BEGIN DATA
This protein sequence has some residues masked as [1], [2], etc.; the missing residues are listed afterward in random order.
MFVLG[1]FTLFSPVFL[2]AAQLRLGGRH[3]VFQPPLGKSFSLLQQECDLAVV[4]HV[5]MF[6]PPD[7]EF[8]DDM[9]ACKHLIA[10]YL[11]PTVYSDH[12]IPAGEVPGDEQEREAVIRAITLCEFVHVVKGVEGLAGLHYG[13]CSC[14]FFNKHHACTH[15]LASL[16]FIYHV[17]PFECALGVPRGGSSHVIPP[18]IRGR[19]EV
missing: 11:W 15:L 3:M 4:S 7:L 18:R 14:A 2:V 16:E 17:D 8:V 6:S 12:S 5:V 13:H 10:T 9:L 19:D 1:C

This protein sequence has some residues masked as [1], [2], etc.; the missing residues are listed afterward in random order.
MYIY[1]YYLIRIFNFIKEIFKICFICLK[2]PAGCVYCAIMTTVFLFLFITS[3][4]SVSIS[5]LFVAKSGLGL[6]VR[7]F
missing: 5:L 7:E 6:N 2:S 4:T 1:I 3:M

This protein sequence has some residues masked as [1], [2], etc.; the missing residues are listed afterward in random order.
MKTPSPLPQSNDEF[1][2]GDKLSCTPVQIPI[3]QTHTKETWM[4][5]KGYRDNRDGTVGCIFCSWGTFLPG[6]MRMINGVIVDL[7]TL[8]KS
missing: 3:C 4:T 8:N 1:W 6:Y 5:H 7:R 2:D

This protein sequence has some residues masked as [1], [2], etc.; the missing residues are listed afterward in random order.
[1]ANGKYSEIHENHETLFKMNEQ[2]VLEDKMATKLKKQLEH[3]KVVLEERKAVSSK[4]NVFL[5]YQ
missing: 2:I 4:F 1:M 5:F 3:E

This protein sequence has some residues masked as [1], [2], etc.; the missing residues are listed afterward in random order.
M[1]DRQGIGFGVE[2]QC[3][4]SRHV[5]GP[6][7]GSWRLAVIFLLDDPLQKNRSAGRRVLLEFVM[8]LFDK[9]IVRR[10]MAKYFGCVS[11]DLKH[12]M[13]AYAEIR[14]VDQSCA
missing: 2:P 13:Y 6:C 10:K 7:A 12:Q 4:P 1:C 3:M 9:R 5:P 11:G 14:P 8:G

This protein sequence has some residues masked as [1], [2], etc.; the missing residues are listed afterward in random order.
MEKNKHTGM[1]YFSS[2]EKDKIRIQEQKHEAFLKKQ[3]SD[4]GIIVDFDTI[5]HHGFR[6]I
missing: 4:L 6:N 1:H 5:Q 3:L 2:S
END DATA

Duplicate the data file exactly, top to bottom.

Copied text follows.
This protein sequence has some residues masked as [1], [2], etc.; the missing residues are listed afterward in random order.
MFVLG[1]FTLFSPVFL[2]AAQLRLGGRH[3]VFQPPLGKSFSLLQQECDLAVV[4]HV[5]MF[6]PPD[7]EF[8]DDM[9]ACKHLIA[10]YL[11]PTVYSDH[12]IPAGEVPGDEQEREAVIRAITLCEFVHVVKGVEGLAGLHYG[13]CSC[14]FFNKHHACTH[15]LASL[16]FIYHV[17]PFECALGVPRGGSSHVIPP[18]IRGR[19]EV
missing: 11:W 15:L 3:M 4:S 7:L 18:R 14:A 2:V 16:E 17:D 8:V 6:S 12:S 5:V 13:H 10:T 9:L 19:D 1:C

This protein sequence has some residues masked as [1], [2], etc.; the missing residues are listed afterward in random order.
MYIY[1]YYLIRIFNFIKEIFKICFICLK[2]PAGCVYCAIMTTVFLFLFITS[3][4]SVSIS[5]LFVAKSGLGL[6]VR[7]F
missing: 5:L 7:E 6:N 2:S 4:T 1:I 3:M

This protein sequence has some residues masked as [1], [2], etc.; the missing residues are listed afterward in random order.
MKTPSPLPQSNDEF[1][2]GDKLSCTPVQIPI[3]QTHTKETWM[4][5]KGYRDNRDGTVGCIFCSWGTFLPG[6]MRMINGVIVDL[7]TL[8]KS
missing: 3:C 4:T 8:N 1:W 6:Y 5:H 7:R 2:D

This protein sequence has some residues masked as [1], [2], etc.; the missing residues are listed afterward in random order.
[1]ANGKYSEIHENHETLFKMNEQ[2]VLEDKMATKLKKQLEH[3]KVVLEERKAVSSK[4]NVFL[5]YQ
missing: 2:I 4:F 1:M 5:F 3:E

This protein sequence has some residues masked as [1], [2], etc.; the missing residues are listed afterward in random order.
M[1]DRQGIGFGVE[2]QC[3][4]SRHV[5]GP[6][7]GSWRLAVIFLLDDPLQKNRSAGRRVLLEFVM[8]LFDK[9]IVRR[10]MAKYFGCVS[11]DLKH[12]M[13]AYAEIR[14]VDQSCA
missing: 2:P 13:Y 6:C 10:K 7:A 12:Q 4:P 1:C 3:M 9:R 5:P 11:G 14:P 8:G

This protein sequence has some residues masked as [1], [2], etc.; the missing residues are listed afterward in random order.
MEKNKHTGM[1]YFSS[2]EKDKIRIQEQKHEAFLKKQ[3]SD[4]GIIVDFDTI[5]HHGFR[6]I
missing: 4:L 6:N 1:H 5:Q 3:L 2:S